For Artemio Huerta, who was born in Mexico, what attracted him to Wisconsin were the natural places, the woods, the rivers, and the like. He also appreciates the welcoming nature of people in the state and their openness to other cultures, especially folks in the Madison area.
Huerta’s artwork, three pieces of which are currently on display as part of the Tree of Life/Witness Tree Project, deals with nature and in many instances, man’s relationship with the environment.
The Tree of Life/Witness Tree Project art exhibit at Overture Center in the Playhouse Gallery, lower level, runs through March 9. The exhibition contemplates the tree as a symbol of life on earth throughout history and across cultures, organizers say. In addition to Huerta, Nancy Blake, Lester Dore, Beverly Gordon, David Ott, Rebecca Power, Beth Racette, Karen Reppen, and John Steines also have work on display.
Huerta is a self-taught artist, whose art exposure in school pretty much consisted of one art class, drawing using paint by number system. Still, he said he was always attracted to places that had paintings hung on the walls. “I would think, ‘I wish I could do something like that,’” Huerta said.
Before deciding to move to Dane County, he lived in California, North Carolina, and northern Wisconsin. In 2004, Huerta had been working at a Wisconsin Christmas Tree farm and the season was over.
“The job was done, so I just decided to paint,” he said. Huerta headed to Wal-Mart in Black River Falls where he was living at the time, bought a brush and some acrylic paint, and decided to give it a whirl.
Why? The artist explains…..
Huerta talked with exhibit goers about his work titled, “Why?” at the Feb. 8 Tree of Life/Witness Tree Project artists’ reception at Overture. The many layers of the tree represent the layers of time and the layers of life, he explained in describing the acrylic creation.
A dried up canyon or riverbed is depicted, along with a person who’s died as a result of hanging or suicide. “I’m not saying this (scene/situation) is going to happen,” he said earlier.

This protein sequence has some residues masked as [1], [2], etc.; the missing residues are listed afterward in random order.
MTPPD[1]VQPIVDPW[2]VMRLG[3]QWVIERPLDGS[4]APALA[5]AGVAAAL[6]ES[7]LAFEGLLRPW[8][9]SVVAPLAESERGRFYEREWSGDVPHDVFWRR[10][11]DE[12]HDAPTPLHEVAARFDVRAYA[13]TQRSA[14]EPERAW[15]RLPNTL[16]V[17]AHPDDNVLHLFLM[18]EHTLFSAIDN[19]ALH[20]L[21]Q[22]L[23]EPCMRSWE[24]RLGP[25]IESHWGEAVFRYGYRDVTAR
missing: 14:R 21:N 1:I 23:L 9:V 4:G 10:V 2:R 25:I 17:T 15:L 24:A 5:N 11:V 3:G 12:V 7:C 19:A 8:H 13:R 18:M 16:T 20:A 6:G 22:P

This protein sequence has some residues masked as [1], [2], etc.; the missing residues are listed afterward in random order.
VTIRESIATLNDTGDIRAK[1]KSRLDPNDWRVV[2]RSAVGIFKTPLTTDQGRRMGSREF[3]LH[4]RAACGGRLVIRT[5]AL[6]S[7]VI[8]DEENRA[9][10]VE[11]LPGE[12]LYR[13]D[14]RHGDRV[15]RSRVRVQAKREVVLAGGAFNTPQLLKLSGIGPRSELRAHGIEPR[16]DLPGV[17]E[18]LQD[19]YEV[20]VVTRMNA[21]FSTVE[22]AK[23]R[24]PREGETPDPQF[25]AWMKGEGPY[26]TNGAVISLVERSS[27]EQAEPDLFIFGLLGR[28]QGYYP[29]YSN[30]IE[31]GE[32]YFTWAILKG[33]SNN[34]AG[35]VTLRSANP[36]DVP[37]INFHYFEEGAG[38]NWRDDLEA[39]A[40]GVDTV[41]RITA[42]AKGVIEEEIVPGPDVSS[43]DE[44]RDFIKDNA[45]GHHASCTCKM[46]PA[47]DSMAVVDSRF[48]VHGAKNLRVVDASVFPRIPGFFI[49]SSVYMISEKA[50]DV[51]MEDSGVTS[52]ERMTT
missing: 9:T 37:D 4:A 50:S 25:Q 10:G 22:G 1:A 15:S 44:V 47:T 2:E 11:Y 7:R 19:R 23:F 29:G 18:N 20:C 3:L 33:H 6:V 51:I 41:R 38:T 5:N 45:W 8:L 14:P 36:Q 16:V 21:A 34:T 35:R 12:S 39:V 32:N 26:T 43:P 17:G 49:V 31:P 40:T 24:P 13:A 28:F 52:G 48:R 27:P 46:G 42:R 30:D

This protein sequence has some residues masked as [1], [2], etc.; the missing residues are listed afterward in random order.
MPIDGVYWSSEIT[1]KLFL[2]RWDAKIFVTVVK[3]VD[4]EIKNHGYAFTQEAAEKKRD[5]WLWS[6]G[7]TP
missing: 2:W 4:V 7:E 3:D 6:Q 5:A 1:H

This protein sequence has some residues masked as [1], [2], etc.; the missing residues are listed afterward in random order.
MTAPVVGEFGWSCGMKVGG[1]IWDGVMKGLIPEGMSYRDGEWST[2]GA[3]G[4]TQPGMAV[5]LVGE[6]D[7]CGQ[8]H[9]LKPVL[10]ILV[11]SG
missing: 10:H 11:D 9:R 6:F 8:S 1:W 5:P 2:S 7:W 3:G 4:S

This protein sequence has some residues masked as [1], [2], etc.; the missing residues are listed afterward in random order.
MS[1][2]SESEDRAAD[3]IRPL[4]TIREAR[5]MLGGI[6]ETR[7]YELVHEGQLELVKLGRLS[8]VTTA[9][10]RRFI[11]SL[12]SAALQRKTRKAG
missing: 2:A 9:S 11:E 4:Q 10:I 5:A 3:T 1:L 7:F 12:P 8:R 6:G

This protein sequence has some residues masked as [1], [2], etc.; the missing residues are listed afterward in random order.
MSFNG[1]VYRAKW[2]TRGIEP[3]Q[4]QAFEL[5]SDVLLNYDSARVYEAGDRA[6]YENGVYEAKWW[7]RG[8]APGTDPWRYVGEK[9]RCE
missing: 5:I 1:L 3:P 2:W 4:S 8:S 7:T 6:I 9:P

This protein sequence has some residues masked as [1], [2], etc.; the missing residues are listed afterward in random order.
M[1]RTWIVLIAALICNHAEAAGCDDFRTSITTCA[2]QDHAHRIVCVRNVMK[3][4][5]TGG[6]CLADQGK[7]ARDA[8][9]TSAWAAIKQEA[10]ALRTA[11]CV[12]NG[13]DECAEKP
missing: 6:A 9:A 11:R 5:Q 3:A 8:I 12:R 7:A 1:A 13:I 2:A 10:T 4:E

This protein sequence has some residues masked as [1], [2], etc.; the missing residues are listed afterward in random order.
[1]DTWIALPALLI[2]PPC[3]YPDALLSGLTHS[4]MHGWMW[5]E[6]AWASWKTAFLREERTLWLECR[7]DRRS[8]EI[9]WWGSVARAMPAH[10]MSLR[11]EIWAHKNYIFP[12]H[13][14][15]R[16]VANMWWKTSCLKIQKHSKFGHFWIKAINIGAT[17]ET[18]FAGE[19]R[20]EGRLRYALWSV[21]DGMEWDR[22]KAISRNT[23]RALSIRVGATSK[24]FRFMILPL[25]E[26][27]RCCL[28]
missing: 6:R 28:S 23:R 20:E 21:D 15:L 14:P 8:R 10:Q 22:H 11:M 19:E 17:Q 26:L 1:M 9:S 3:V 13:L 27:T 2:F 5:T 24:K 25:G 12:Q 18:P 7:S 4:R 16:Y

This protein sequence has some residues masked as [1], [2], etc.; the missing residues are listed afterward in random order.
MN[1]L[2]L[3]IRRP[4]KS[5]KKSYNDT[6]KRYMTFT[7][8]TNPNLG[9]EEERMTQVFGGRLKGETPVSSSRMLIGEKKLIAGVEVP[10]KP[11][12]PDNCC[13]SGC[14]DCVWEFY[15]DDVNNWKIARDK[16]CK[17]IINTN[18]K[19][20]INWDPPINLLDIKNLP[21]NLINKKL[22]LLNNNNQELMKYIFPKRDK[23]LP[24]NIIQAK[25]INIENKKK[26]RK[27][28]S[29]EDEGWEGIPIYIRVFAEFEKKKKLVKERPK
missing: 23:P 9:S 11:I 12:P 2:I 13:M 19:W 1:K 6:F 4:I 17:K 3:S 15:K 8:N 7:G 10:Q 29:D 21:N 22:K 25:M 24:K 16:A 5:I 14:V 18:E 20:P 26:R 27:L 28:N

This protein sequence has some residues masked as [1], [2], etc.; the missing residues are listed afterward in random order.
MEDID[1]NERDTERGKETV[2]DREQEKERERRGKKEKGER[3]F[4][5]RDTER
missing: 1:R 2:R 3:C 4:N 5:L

“Nature’s smarter than us,” he said, and went on to further discuss specific components of the piece, such as the pair of crows. “Crows are really smart birds, and they say, ‘look what he’s done.’ We don’t really know how birds’ brains work…”
The snail figure with the clock represents time, and how sometimes times feels like it goes by very slowly, detailed Huerta, who is inspired by artists like Salvador Dali. He described Dali’s approach as “out of the regular thinking pattern” and “out of the natural pattern.”
The image of the face, which appears in the outline of what looks like a rock formation, symbolizes “the eyes, the view of the artist.” He spoke about the Inca people, and how they knew by instinct about a lot of things. The Incas learned from the shadow of the tree, the temperature, etc.
“What attracts me so much about painting, is it’s an idea,” he stated. Huerta marvels at how people were able to paint so vividly and clearly back in the day when there was no technology such as clear photos to use as a guide.
It took almost a year to complete the work, as Huerta paints in his free time when he is not busy with his work in the restaurant industry. Speaking of restaurants, his artwork graces the walls of Mexican restaurants in the Portage area, where he has painted six murals. Huerta also has two pieces at the Sun Prairie Museum, one that features monkeys drinking martinis.